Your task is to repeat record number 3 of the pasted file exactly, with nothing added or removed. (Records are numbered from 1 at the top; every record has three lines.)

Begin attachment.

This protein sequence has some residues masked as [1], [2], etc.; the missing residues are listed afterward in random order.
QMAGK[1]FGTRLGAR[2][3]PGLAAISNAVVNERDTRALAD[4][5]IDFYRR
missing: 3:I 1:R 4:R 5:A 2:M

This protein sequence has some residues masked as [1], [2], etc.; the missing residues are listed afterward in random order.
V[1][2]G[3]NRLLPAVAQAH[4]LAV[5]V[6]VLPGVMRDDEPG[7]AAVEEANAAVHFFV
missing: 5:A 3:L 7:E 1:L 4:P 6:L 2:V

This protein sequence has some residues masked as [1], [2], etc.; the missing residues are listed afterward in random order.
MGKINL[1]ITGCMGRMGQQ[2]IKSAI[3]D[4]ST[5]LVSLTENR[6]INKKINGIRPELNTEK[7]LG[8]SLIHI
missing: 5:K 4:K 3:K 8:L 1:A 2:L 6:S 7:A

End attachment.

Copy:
This protein sequence has some residues masked as [1], [2], etc.; the missing residues are listed afterward in random order.
MGKINL[1]ITGCMGRMGQQ[2]IKSAI[3]D[4]ST[5]LVSLTENR[6]INKKINGIRPELNTEK[7]LG[8]SLIHI
missing: 5:K 4:K 3:K 8:L 1:A 2:L 6:S 7:A